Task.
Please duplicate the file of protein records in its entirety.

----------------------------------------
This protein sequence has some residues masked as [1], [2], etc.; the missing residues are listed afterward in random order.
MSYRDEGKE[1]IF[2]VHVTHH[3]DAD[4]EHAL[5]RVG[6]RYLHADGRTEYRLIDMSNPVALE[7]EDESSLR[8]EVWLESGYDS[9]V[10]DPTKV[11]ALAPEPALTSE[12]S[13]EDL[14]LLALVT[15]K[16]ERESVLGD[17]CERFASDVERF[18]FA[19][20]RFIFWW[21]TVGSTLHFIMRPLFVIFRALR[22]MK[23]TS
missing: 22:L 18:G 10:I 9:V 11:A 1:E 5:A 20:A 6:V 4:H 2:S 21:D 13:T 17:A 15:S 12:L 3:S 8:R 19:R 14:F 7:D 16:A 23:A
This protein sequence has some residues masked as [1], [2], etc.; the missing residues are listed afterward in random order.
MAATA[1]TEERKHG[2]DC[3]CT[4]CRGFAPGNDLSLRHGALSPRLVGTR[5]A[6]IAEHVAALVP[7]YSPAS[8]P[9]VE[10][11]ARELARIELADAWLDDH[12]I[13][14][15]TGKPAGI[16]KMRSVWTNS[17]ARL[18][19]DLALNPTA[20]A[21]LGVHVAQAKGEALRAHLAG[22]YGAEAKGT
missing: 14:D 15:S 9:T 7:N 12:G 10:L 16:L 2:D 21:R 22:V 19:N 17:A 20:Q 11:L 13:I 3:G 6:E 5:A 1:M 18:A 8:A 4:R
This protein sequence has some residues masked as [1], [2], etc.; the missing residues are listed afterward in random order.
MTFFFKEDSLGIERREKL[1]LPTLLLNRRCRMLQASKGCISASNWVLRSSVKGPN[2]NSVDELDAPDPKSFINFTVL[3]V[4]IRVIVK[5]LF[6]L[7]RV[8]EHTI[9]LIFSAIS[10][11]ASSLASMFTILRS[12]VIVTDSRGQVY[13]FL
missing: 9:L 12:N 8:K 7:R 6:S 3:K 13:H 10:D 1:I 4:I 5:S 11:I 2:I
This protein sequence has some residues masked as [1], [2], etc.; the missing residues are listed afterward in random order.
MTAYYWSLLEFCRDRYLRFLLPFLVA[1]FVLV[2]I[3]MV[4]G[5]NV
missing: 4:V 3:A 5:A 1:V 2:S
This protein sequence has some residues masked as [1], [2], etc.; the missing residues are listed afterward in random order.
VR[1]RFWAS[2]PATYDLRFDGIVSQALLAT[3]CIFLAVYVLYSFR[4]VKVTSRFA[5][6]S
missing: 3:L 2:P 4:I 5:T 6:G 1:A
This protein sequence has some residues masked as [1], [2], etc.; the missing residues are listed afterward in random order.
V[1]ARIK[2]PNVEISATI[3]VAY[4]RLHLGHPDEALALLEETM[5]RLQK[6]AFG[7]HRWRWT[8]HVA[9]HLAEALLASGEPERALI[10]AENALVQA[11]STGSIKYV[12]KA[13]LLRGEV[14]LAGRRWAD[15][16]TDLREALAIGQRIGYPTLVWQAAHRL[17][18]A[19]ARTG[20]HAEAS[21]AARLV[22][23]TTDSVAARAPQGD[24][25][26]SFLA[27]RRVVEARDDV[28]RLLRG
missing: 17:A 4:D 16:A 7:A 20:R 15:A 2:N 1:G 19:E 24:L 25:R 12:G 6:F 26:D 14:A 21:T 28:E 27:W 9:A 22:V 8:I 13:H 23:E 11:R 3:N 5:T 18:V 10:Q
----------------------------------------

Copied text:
This protein sequence has some residues masked as [1], [2], etc.; the missing residues are listed afterward in random order.
MSYRDEGKE[1]IF[2]VHVTHH[3]DAD[4]EHAL[5]RVG[6]RYLHADGRTEYRLIDMSNPVALE[7]EDESSLR[8]EVWLESGYDS[9]V[10]DPTKV[11]ALAPEPALTSE[12]S[13]EDL[14]LLALVT[15]K[16]ERESVLGD[17]CERFASDVERF[18]FA[19][20]RFIFWW[21]TVGSTLHFIMRPLFVIFRALR[22]MK[23]TS
missing: 22:L 18:G 10:I 9:V 11:A 1:E 5:A 20:A 6:V 4:H 2:S 21:D 13:T 17:A 15:S 12:L 3:S 8:R 19:R 14:F 7:D 16:A 23:A
This protein sequence has some residues masked as [1], [2], etc.; the missing residues are listed afterward in random order.
MAATA[1]TEERKHG[2]DC[3]CT[4]CRGFAPGNDLSLRHGALSPRLVGTR[5]A[6]IAEHVAALVP[7]YSPAS[8]P[9]VE[10][11]ARELARIELADAWLDDH[12]I[13][14][15]TGKPAGI[16]KMRSVWTNS[17]ARL[18][19]DLALNPTA[20]A[21]LGVHVAQAKGEALRAHLAG[22]YGAEAKGT
missing: 14:D 15:S 9:T 7:N 12:G 10:L 16:L 2:D 21:R 22:V 19:N 17:A 20:Q 11:L 13:I 3:G 6:E 5:A 1:M 18:A 8:A 4:R
This protein sequence has some residues masked as [1], [2], etc.; the missing residues are listed afterward in random order.
MTFFFKEDSLGIERREKL[1]LPTLLLNRRCRMLQASKGCISASNWVLRSSVKGPN[2]NSVDELDAPDPKSFINFTVL[3]V[4]IRVIVK[5]LF[6]L[7]RV[8]EHTI[9]LIFSAIS[10][11]ASSLASMFTILRS[12]VIVTDSRGQVY[13]FL
missing: 9:L 12:N 8:K 7:R 6:S 3:K 13:H 10:D 1:I 4:I 5:S 11:I 2:I
This protein sequence has some residues masked as [1], [2], etc.; the missing residues are listed afterward in random order.
MTAYYWSLLEFCRDRYLRFLLPFLVA[1]FVLV[2]I[3]MV[4]G[5]NV
missing: 4:V 3:A 5:A 1:V 2:S
This protein sequence has some residues masked as [1], [2], etc.; the missing residues are listed afterward in random order.
VR[1]RFWAS[2]PATYDLRFDGIVSQALLAT[3]CIFLAVYVLYSFR[4]VKVTSRFA[5][6]S
missing: 3:L 2:P 4:I 5:T 6:G 1:A
This protein sequence has some residues masked as [1], [2], etc.; the missing residues are listed afterward in random order.
V[1]ARIK[2]PNVEISATI[3]VAY[4]RLHLGHPDEALALLEETM[5]RLQK[6]AFG[7]HRWRWT[8]HVA[9]HLAEALLASGEPERALI[10]AENALVQA[11]STGSIKYV[12]KA[13]LLRGEV[14]LAGRRWAD[15][16]TDLREALAIGQRIGYPTLVWQAAHRL[17][18]A[19]ARTG[20]HAEAS[21]AARLV[22][23]TTDSVAARAPQGD[24][25][26]SFLA[27]RRVVEARDDV[28]RLLRG
missing: 17:A 4:D 16:A 7:A 20:R 15:A 2:N 1:G 19:E 24:L 25:R 12:G 6:F 26:D 14:A 21:T 28:E 27:W 9:A 22:V 8:I 13:H 23:E 11:R 3:N 5:T 18:V 10:Q